Can A Stranger Legally Take Ownership Of Your Home In New York State?
A Delaware man lost his $100,000 beach property to squatter's rights, can something like that happen in New York? His neighbors claimed squatter’s rights during a court battle and won, according to the NY Post. The man, Burton Banks, was forced to transfer to the title of the parcel to Melissa Schrock. Banks had inherited the undeveloped land from his father when he passed away. Schrock was able to take ownership of the land due to an adverse possession code in Delaware. She had used the land to house her goat pen for decades. She also used approximately two-thirds of the acre owned by Banks for other purposes.
Could A Neighbor Or A Stranger Take Your Property In New York?
Can legally take ownership of your home, building, or property in New York State like the neighbor did in Delaware. Short answer, YES!
It might be hard to comprehend how someone could get a court to legally give ownership rights to your property to someone, but it happens through squatter's rights. Here's how it works.
If a squatter has his or her eye on your property and they move in, after 10 years of occupying it continuously, they could be considered the legal owner. According to Legal Beagle,
A person taking adverse possession of a home or land occupies someone else's property and, through this, can obtain squatter's rights. In New York State, a squatter who lives on property openly and without permission can claim adverse possession if they do so for 10 years uninterrupted.
Scary, right? But I'm sure you're thinking that 10 years is a long time and you would kick them off your property or out of your house by that time. But, they can actually become classified as a tenant, with rights, after just 30 days. Then the burden falls on your to prove that you are indeed the legal owner.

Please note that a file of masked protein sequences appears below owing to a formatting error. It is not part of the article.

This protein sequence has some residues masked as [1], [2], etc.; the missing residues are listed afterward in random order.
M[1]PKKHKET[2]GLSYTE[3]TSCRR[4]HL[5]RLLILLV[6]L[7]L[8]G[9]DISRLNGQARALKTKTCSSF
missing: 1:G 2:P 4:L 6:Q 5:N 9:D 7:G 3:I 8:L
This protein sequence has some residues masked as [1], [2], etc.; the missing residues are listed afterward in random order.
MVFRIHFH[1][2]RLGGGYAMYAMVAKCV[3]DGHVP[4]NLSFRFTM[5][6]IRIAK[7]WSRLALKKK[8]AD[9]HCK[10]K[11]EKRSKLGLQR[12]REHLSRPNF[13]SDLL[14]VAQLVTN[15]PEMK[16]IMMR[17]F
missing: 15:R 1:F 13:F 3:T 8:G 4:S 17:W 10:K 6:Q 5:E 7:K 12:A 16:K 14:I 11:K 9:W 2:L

To reclaim it, the owner must prove their legal right to it and evict the squatter with due process, a key tenant right. Eviction is a lengthy and expensive process. In some instances, landlords will pay off a squatter to avoid costly legal fees.
Yes, you read that right. An individual can inhabit your property without your permission and then force you to get rid of them through the legal eviction process or by paying them to leave. Unfortunately, they are not considered a trespasser because they seek the legal right to live there.
There is some good news though. Before a person can try to claim your property as their own through adverse possession, they must:
- Live in the home or on the property openly, not hiding from the owner or landlord.
- Take hostile possession,
Hostile possession occurs under three possible circumstances: 1) Simple occupation, which means squatters inhabit the property without knowing who owns it. 2) The person shows an awareness of trespassing, meaning they knowingly break the law by being on the property. 3) They do not know the property's legal status and squat as a good-faith mistake.
- Occupy the property for 10 years. They cannot even move from it for a few months or the 10 year period will restart.
- Claim the property exclusively. They cannot share it in any way.
- Physically live there and act as the owner - maintaining the property.
- Pay property taxes on the property for 10 years
An owner or landlord cannot just kick a squatter out, they must go through the legal eviction process. The best protection for owners is to secure the property, post no trespassing signs, and check on vacant properties regularly and less than every 30 days, since a squatter can claim tenancy after 30 days.